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Survey says: Strategies for connecting with busy clients

We asked three executives to share their strategies for seeking the attention of and informing families

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Wealthy families are busy families. Between running businesses, travelling between homes or shopping for a new private school for their kids, it’s little wonder your latest email may not take priority.

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We asked professionals at three family offices how they communicate with their clients and keep them engaged when decisions have to be made.

Allison Comeau
Allison Comeau

Allison Comeau, chief experience officer, Grayhawk Investment Strategies Inc., Calgary

“When communicating with families, we’re very purposeful about asking them right from the moment we meet how they like to be communicated with. Some people only want a conversation. They don’t want written emails, while others prefer emails they can digest at the pace that works for them. Then they come back if they have questions. Some people are super comfortable having any kind of conversation on Zoom.

“Then there are some we have to text to get their attention. I will say that I have not gone as far as TikTok! But I’ve thought about it.

“We use our CRM [customer relationship management software] to keep track. If we know a family member doesn’t read emails, we will put that in there. Then we know that’s not a good use of our time, so we’ll call instead.

“Communicating with families is a lot of work. Sometimes you have to reach out early and often. But we tell them, ‘You hired us to facilitate and make sure you follow through. So if we nag and become that person calling you every couple of days to remind you of what you haven’t made progress on, we can do that.’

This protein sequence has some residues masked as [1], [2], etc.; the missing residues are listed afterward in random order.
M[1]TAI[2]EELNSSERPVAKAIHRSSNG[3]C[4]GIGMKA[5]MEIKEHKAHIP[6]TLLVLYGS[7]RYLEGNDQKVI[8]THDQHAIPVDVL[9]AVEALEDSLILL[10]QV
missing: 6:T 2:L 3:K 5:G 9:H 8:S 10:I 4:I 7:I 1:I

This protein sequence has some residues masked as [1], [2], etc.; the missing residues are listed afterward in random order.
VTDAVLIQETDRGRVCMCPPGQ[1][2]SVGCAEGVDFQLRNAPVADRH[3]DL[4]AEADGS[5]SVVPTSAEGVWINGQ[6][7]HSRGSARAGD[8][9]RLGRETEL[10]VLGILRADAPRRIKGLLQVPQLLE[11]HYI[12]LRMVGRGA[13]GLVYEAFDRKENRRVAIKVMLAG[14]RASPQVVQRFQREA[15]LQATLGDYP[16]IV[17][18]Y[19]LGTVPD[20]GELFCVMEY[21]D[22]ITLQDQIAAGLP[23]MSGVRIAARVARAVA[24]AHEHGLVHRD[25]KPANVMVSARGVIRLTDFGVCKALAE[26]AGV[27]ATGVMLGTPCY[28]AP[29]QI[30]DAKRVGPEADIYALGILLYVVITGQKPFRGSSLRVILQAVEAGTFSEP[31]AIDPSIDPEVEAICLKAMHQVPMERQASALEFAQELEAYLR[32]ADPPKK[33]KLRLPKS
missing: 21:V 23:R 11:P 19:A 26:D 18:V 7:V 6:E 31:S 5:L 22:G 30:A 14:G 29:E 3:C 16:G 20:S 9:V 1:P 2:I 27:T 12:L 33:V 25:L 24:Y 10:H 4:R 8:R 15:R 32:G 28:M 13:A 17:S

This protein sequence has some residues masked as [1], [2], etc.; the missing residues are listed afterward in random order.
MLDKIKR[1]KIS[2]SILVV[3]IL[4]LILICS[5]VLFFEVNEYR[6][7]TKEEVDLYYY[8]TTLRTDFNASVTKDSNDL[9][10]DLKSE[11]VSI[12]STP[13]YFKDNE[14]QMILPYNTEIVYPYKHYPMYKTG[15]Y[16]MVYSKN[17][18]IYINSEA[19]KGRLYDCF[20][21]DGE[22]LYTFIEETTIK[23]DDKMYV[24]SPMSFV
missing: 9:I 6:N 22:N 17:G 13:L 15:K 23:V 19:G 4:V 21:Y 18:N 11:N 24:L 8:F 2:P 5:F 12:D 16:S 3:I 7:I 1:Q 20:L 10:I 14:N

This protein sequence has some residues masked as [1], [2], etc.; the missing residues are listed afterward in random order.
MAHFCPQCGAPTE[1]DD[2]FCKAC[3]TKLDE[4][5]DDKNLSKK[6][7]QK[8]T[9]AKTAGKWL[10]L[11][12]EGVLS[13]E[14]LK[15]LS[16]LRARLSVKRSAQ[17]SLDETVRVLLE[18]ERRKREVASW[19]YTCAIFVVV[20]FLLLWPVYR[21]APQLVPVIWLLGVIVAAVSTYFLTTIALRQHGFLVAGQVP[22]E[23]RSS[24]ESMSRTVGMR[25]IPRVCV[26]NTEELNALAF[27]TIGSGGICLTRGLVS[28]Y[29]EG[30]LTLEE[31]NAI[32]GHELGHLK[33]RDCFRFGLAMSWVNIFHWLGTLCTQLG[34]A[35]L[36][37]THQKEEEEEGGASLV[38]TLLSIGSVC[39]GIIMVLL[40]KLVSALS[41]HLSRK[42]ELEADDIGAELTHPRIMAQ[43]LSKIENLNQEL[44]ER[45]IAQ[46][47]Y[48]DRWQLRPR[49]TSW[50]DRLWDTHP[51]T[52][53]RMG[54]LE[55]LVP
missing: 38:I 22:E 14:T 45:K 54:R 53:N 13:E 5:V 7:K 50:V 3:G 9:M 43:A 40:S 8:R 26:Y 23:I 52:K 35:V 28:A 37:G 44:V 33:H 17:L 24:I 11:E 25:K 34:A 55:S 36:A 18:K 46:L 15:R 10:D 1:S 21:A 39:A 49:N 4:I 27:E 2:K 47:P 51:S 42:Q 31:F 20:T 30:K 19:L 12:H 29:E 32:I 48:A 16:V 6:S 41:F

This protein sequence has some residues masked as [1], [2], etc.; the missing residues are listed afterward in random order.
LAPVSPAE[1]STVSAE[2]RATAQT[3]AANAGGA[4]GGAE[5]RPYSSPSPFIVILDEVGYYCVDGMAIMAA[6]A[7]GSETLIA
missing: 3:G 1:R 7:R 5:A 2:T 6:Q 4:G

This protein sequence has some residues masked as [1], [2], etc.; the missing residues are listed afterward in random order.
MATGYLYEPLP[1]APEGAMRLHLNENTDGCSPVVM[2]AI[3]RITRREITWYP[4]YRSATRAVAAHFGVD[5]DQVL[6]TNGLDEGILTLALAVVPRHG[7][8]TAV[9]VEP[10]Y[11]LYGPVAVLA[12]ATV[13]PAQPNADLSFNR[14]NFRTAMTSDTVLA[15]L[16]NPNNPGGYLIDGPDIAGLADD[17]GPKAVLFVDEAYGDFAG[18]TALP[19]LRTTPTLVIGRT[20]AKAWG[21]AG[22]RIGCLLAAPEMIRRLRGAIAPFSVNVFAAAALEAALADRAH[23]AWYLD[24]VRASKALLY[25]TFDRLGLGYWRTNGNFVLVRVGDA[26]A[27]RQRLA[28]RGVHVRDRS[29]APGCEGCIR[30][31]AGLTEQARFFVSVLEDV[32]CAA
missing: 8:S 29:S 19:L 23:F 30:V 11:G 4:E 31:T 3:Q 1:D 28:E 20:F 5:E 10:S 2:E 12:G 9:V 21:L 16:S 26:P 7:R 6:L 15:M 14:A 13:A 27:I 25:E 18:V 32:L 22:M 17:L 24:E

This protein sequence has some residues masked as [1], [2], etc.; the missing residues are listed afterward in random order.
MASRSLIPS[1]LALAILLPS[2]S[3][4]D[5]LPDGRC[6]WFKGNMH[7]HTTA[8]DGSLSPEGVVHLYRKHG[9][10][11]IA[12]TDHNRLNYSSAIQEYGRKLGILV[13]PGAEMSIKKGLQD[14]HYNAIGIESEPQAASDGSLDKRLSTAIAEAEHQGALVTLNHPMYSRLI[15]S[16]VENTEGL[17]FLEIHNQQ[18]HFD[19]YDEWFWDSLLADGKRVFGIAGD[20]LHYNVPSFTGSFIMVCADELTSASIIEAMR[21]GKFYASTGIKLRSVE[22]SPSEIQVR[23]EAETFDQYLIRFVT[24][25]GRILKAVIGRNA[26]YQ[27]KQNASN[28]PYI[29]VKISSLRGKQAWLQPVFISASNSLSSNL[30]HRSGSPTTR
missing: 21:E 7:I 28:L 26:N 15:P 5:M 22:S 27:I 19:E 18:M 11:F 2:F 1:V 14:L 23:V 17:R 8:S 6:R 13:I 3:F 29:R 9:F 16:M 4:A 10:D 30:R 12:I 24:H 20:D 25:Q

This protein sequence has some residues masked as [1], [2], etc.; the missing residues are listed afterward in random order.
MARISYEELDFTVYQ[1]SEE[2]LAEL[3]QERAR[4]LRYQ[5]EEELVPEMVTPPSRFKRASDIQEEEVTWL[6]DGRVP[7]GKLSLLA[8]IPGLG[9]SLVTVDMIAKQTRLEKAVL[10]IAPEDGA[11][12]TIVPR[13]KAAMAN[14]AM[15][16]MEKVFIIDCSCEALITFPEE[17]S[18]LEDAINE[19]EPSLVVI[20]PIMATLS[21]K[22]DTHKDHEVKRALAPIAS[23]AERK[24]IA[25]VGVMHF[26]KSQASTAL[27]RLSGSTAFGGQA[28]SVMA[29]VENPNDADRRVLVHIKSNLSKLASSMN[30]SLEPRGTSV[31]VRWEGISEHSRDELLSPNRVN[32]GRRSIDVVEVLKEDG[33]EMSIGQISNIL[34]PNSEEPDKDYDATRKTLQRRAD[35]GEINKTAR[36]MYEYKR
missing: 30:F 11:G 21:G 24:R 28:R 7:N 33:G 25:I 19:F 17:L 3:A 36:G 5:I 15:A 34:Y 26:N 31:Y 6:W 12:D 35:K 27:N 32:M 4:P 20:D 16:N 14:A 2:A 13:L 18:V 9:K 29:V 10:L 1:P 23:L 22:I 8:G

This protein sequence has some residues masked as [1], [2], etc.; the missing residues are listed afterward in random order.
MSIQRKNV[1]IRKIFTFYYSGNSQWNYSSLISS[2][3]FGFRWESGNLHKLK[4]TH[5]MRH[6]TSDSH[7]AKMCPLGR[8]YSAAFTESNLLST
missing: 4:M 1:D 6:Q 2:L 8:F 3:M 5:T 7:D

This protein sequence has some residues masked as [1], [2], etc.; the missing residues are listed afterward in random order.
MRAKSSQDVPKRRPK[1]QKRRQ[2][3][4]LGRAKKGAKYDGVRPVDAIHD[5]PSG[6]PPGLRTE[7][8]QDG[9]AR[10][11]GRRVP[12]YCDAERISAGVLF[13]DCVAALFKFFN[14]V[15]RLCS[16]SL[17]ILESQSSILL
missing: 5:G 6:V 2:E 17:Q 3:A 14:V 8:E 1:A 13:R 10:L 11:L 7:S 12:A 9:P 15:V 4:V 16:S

“I find the best way to get a family’s attention, though, is to truly make your message about something that they’re interested in, rather than just sending it for the sake of sending it. Here’s an example: We do a lot of work with families around defining their values. And then we use those values as decision-making filters. So anything I send them, I always tie it back to their values.

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“Let’s say we have a family that is very interested in using their wealth to affect climate change. The value that they’ve named is curiosity. So when I find something that I think might support their decision making, I’ll always tie it back to their value of curiosity. I might write, ‘Here’s some information that I think might be helpful in satisfying the curiosity side of the decisions you’re making around philanthropy or impact investments around climate change.’

“If you bring it back to the family values and purpose, it’s pretty hard for them to file that email away for later because they are curious. It becomes very much about what’s important to them, and not what we think is important.

“We also have communication that comes out from our co-CEOs every Sunday morning to all of our families. It’s a curated list of what they’re thinking about. Really, it’s not even entirely about wealth. It’s about interesting thought leadership or podcasts they’ve listened to that week.

“I was a little skeptical at first about readership. But every Sunday morning we consistently have an over-50-per-cent read rate. I get the email, too. And there might be six or eight things in it – and three of them catch my attention. I always know there’s something in there that I’ll be interested in reading with my Sunday morning coffee.”

Marvin J. Schmidt
Marvin J. Schmidt

Marvin J. Schmidt, principal, the Schmidt Investment Group, a family office with CIBC Wood Gundy, Edmonton

“There is no such thing as over-communication, especially in times of uncertainty. We try to pre-empt our client families feeling they need to hear from us and reassure them before they are at a point of feeling they need that reassurance.

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“On issues that are common across our client families, we have quarterly webinars that speak to macro issues around markets and the economy. We also have emails we send out every two weeks that may include videos from our team.